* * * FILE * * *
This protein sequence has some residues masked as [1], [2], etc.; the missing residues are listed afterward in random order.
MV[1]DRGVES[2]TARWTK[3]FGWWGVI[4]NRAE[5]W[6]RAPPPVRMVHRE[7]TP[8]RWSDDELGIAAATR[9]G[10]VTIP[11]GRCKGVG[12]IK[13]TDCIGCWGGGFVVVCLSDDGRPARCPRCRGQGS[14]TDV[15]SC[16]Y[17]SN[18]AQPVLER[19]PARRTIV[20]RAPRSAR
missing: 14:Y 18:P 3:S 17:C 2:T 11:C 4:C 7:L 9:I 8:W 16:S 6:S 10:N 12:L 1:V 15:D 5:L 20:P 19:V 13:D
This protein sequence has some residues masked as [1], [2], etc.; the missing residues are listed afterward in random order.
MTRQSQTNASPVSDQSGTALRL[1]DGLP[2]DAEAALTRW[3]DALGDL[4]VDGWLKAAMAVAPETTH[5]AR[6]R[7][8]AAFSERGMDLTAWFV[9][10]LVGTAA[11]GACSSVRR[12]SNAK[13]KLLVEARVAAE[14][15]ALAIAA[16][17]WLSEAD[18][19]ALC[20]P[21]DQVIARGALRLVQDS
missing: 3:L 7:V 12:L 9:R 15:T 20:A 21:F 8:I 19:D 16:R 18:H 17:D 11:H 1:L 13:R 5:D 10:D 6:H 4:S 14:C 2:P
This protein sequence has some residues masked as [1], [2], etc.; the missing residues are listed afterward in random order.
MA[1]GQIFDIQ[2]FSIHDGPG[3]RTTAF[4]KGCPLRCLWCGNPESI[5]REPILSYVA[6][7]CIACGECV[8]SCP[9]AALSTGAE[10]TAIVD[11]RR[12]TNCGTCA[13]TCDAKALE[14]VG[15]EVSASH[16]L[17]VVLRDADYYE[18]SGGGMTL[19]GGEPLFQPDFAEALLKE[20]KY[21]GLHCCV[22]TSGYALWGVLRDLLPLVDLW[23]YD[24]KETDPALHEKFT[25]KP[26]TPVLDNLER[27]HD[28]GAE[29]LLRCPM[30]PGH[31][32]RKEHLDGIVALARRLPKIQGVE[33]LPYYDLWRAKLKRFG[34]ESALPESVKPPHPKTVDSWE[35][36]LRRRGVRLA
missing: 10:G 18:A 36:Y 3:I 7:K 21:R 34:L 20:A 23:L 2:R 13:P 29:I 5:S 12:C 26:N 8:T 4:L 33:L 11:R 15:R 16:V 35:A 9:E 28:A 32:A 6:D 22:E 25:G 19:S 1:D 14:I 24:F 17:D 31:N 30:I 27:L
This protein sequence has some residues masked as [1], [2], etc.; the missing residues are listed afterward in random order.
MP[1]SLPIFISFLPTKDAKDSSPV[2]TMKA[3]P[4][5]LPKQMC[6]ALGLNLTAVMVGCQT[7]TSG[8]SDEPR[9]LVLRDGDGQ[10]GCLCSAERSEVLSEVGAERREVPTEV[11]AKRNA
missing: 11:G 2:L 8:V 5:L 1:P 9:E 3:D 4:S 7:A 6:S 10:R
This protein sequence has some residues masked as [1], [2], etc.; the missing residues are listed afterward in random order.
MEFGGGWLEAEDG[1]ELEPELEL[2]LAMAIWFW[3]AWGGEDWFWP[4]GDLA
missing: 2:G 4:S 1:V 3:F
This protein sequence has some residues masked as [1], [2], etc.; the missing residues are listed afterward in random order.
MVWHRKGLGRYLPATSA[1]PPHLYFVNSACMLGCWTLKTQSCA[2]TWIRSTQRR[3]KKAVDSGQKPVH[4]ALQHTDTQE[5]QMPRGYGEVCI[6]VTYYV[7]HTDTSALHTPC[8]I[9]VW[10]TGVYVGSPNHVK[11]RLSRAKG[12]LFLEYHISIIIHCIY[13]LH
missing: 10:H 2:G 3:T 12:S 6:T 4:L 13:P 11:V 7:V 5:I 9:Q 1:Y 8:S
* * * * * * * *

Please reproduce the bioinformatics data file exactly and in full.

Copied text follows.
This protein sequence has some residues masked as [1], [2], etc.; the missing residues are listed afterward in random order.
MV[1]DRGVES[2]TARWTK[3]FGWWGVI[4]NRAE[5]W[6]RAPPPVRMVHRE[7]TP[8]RWSDDELGIAAATR[9]G[10]VTIP[11]GRCKGVG[12]IK[13]TDCIGCWGGGFVVVCLSDDGRPARCPRCRGQGS[14]TDV[15]SC[16]Y[17]SN[18]AQPVLER[19]PARRTIV[20]RAPRSAR
missing: 14:Y 18:P 3:S 17:C 2:T 11:C 4:C 7:L 9:I 8:W 16:S 6:S 10:N 12:L 1:V 15:D 5:L 20:P 19:V 13:D
This protein sequence has some residues masked as [1], [2], etc.; the missing residues are listed afterward in random order.
MTRQSQTNASPVSDQSGTALRL[1]DGLP[2]DAEAALTRW[3]DALGDL[4]VDGWLKAAMAVAPETTH[5]AR[6]R[7][8]AAFSERGMDLTAWFV[9][10]LVGTAA[11]GACSSVRR[12]SNAK[13]KLLVEARVAAE[14][15]ALAIAA[16][17]WLSEAD[18][19]ALC[20]P[21]DQVIARGALRLVQDS
missing: 3:L 7:V 12:L 9:R 15:T 20:A 21:F 8:I 19:D 16:R 18:H 17:D 11:H 1:L 13:R 5:D 10:D 6:H 4:S 14:C 2:P
This protein sequence has some residues masked as [1], [2], etc.; the missing residues are listed afterward in random order.
MA[1]GQIFDIQ[2]FSIHDGPG[3]RTTAF[4]KGCPLRCLWCGNPESI[5]REPILSYVA[6][7]CIACGECV[8]SCP[9]AALSTGAE[10]TAIVD[11]RR[12]TNCGTCA[13]TCDAKALE[14]VG[15]EVSASH[16]L[17]VVLRDADYYE[18]SGGGMTL[19]GGEPLFQPDFAEALLKE[20]KY[21]GLHCCV[22]TSGYALWGVLRDLLPLVDLW[23]YD[24]KETDPALHEKFT[25]KP[26]TPVLDNLER[27]HD[28]GAE[29]LLRCPM[30]PGH[31][32]RKEHLDGIVALARRLPKIQGVE[33]LPYYDLWRAKLKRFG[34]ESALPESVKPPHPKTVDSWE[35][36]LRRRGVRLA
missing: 10:G 18:A 36:Y 3:I 7:K 21:R 34:L 20:A 23:L 2:R 13:P 29:I 5:S 12:C 26:N 8:T 4:L 33:L 11:R 15:R 16:V 35:A 9:E 28:A 32:A 6:D 22:E 25:G 19:S 1:D 14:I 24:F 17:D 31:N 30:I 27:L
This protein sequence has some residues masked as [1], [2], etc.; the missing residues are listed afterward in random order.
MP[1]SLPIFISFLPTKDAKDSSPV[2]TMKA[3]P[4][5]LPKQMC[6]ALGLNLTAVMVGCQT[7]TSG[8]SDEPR[9]LVLRDGDGQ[10]GCLCSAERSEVLSEVGAERREVPTEV[11]AKRNA
missing: 11:G 2:L 8:V 5:L 1:P 9:E 3:D 4:S 7:A 6:S 10:R
This protein sequence has some residues masked as [1], [2], etc.; the missing residues are listed afterward in random order.
MEFGGGWLEAEDG[1]ELEPELEL[2]LAMAIWFW[3]AWGGEDWFWP[4]GDLA
missing: 2:G 4:S 1:V 3:F
This protein sequence has some residues masked as [1], [2], etc.; the missing residues are listed afterward in random order.
MVWHRKGLGRYLPATSA[1]PPHLYFVNSACMLGCWTLKTQSCA[2]TWIRSTQRR[3]KKAVDSGQKPVH[4]ALQHTDTQE[5]QMPRGYGEVCI[6]VTYYV[7]HTDTSALHTPC[8]I[9]VW[10]TGVYVGSPNHVK[11]RLSRAKG[12]LFLEYHISIIIHCIY[13]LH
missing: 10:H 2:G 3:T 12:S 6:T 4:L 13:P 11:V 7:V 5:I 9:Q 1:Y 8:S